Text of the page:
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  • Writer's picturePollinator Stewardship Council

Pollinator Gardens


Summer is in full swing and pollinator gardens are the topic of the season!  Although the primary purpose of pollinator gardens is to provide food for native and managed pollinators through increased access to nectar and pollen-rich flowers, this type of garden offers many other benefits.  They promote ecological health by providing habitat and increasing biodiversity, essential for our food web. Pollinator gardens are a strategy for a resilient climate as plants are a method for sequestering carbon, particularly deep-rooted flowering perennial plants. They also help with stormwater management, heat absorption, and increase soil health. Pollinator gardens designed with a higher number of native plant species are of special assistance to native pollinators, who have evolved to rely on primarily on local flowers.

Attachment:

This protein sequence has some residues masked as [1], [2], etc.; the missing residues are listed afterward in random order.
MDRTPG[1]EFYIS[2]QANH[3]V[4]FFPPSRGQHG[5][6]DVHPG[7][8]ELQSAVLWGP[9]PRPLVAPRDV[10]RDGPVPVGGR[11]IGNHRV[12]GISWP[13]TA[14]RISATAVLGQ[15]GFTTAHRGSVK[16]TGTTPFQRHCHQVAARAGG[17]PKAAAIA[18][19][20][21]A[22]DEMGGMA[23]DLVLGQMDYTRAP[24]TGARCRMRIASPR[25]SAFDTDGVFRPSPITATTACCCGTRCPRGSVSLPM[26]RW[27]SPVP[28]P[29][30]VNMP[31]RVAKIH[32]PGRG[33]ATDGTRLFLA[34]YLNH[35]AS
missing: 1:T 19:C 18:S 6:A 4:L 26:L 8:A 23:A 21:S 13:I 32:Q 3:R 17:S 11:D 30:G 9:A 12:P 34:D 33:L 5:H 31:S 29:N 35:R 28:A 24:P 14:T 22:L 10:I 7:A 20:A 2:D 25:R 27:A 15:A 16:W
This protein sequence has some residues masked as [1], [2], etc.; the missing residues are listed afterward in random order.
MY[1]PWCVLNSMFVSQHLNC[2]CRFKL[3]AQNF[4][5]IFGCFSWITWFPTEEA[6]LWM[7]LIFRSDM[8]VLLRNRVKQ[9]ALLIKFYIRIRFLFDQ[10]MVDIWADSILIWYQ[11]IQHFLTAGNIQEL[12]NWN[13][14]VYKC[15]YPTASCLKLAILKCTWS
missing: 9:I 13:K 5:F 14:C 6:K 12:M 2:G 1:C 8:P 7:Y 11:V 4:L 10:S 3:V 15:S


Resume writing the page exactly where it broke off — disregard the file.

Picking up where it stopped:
Pollinator garden projects are happening all over the country, with wide variations in scale and scope.  Many organizations (like PSC!) offer free seeds for individual pollinator garden projects. In Minnesota, residents may apply for funding of up to $350 to create pollinator habitats in their yards through a program called Lawns to Legumes.  In Texas, a rotary club is working to install a large-scale pollinator garden at a local high school.  The Brentwood Library in Tennessee will host a ribbon-cutting event later this month when they open their new pollinator garden which "is designed to host plants that bloom from early spring through fall, including phlox, dianthus, butterfly weed, bee balm, echinacea, tickseed, catmint, aster and more." 


Some farmers are moving tracts of land into conservation easements and installing pollinator gardens, Kent Montgomery, owner of a new eight-acre project in Minnesota states "The conversion to pollinator habitat preserved the original field boundaries which were farmed by my great-grandfather and grandfather, while providing an important resource to pollinator species, such as monarch butterflies and honeybees."  Pollinator garden projects are on the rise due to increased awareness of catastrophic losses of native and managed pollinators due to conditions like loss of habitat and use of dangerous chemicals such as neonicotinoids. 

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